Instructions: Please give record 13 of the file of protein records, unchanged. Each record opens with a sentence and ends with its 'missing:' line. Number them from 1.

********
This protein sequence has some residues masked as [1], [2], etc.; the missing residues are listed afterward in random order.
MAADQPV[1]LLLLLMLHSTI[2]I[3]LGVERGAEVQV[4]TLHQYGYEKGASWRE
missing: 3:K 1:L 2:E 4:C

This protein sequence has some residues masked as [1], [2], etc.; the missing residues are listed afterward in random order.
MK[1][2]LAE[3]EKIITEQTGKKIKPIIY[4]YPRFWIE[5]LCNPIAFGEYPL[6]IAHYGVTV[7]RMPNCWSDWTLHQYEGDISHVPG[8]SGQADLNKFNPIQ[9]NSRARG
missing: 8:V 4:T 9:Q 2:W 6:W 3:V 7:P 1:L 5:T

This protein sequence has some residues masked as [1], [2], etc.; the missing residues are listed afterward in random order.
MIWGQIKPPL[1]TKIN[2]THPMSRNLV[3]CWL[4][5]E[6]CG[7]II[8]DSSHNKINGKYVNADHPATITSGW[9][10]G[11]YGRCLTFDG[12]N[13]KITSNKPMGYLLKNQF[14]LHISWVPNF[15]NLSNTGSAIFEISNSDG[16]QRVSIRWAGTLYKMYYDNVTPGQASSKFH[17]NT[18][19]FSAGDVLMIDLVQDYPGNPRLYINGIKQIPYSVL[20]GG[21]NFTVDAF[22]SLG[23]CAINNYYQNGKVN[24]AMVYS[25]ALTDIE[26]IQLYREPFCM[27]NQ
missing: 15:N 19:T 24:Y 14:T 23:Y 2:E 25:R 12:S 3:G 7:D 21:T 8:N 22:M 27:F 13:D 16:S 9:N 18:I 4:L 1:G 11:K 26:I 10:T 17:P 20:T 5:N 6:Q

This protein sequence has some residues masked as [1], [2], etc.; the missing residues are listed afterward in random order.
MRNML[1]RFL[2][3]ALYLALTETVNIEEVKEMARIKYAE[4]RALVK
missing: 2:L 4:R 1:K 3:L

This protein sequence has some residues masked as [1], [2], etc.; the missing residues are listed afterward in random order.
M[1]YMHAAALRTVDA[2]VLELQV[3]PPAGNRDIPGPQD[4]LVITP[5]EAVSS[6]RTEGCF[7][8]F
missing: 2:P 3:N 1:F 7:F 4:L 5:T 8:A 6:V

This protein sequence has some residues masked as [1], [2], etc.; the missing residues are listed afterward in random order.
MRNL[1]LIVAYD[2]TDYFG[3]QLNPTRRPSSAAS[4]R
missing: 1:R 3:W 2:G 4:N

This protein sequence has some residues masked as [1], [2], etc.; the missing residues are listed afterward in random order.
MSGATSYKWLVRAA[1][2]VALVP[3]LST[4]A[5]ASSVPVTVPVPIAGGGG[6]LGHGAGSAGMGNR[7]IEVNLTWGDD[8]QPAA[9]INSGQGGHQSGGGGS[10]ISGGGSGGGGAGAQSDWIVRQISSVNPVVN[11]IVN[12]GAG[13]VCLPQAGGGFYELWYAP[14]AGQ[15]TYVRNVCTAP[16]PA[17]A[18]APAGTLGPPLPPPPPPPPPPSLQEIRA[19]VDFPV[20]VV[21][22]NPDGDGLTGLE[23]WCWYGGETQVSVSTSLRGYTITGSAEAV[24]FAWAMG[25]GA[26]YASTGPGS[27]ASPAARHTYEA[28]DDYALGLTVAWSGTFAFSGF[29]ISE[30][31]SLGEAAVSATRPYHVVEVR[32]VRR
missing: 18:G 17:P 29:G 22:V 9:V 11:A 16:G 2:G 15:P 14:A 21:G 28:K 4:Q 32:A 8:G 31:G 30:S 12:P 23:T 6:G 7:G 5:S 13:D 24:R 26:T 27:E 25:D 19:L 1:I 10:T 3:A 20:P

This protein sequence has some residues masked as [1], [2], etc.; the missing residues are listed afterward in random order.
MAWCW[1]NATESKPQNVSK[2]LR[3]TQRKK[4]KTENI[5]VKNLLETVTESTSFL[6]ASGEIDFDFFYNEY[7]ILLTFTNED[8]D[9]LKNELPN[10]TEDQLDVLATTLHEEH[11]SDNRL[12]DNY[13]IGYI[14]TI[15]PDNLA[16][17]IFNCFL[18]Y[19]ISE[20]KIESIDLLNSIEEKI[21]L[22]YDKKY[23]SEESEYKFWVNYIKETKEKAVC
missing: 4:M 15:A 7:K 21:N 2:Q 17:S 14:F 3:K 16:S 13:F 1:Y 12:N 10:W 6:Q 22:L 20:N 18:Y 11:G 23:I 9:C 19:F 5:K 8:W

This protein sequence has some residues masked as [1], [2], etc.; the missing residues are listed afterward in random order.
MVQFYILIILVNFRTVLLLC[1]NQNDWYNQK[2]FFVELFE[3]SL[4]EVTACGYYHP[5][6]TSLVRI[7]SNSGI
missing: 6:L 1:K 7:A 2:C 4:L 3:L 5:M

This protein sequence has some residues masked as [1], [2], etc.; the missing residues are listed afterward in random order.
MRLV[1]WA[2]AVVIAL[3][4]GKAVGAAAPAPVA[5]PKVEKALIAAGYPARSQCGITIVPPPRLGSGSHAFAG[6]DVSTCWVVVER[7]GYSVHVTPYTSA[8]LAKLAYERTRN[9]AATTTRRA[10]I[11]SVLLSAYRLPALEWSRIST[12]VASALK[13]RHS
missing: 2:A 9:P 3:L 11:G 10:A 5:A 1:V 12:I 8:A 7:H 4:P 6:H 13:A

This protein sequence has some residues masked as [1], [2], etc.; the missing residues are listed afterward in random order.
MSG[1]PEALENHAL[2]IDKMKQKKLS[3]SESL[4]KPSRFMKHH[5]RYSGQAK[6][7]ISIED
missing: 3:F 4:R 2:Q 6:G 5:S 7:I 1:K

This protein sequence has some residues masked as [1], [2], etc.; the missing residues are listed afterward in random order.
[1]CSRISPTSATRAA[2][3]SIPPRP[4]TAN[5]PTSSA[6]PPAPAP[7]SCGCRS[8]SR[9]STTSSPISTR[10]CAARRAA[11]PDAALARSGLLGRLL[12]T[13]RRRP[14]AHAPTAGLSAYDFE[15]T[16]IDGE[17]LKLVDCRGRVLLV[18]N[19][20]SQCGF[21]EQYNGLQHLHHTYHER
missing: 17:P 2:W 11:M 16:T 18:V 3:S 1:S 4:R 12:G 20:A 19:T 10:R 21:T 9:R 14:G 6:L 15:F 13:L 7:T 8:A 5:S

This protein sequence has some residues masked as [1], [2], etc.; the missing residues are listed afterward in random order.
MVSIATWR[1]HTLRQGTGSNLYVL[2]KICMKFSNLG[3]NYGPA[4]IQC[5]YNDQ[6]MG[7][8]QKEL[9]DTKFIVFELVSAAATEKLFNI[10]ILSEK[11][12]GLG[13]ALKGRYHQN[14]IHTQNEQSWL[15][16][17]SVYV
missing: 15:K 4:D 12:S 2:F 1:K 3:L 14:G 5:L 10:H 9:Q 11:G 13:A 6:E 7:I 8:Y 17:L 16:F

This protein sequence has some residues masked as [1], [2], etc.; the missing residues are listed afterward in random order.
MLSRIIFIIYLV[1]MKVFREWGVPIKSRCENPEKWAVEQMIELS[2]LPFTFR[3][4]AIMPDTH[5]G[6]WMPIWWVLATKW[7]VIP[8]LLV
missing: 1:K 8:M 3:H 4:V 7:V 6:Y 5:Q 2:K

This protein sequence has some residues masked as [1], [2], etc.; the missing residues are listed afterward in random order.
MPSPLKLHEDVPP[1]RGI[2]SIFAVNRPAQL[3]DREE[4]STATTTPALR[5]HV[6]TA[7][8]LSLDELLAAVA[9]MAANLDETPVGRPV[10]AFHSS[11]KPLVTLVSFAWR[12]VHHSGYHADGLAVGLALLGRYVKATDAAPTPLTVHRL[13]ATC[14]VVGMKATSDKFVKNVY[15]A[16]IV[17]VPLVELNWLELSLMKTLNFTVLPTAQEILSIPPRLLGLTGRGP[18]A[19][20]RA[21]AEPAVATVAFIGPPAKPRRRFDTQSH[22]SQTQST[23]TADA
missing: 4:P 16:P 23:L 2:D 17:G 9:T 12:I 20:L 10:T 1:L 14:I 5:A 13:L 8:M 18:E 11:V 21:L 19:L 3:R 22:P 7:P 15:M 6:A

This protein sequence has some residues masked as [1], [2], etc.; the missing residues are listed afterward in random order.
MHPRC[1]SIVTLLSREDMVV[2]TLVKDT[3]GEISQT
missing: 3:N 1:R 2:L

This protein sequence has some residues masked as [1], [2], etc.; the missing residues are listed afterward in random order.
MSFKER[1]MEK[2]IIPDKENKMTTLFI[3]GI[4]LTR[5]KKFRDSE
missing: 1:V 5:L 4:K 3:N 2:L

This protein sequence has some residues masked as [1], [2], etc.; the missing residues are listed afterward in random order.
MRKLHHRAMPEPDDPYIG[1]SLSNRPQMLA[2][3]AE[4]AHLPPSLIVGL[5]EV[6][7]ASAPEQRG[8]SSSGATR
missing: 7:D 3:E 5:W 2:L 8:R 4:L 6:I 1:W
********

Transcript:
This protein sequence has some residues masked as [1], [2], etc.; the missing residues are listed afterward in random order.
MVSIATWR[1]HTLRQGTGSNLYVL[2]KICMKFSNLG[3]NYGPA[4]IQC[5]YNDQ[6]MG[7][8]QKEL[9]DTKFIVFELVSAAATEKLFNI[10]ILSEK[11][12]GLG[13]ALKGRYHQN[14]IHTQNEQSWL[15][16][17]SVYV
missing: 15:K 4:D 12:S 2:F 1:K 3:L 14:G 5:L 10:H 9:Q 11:G 13:A 6:E 7:I 8:Y 17:L 16:F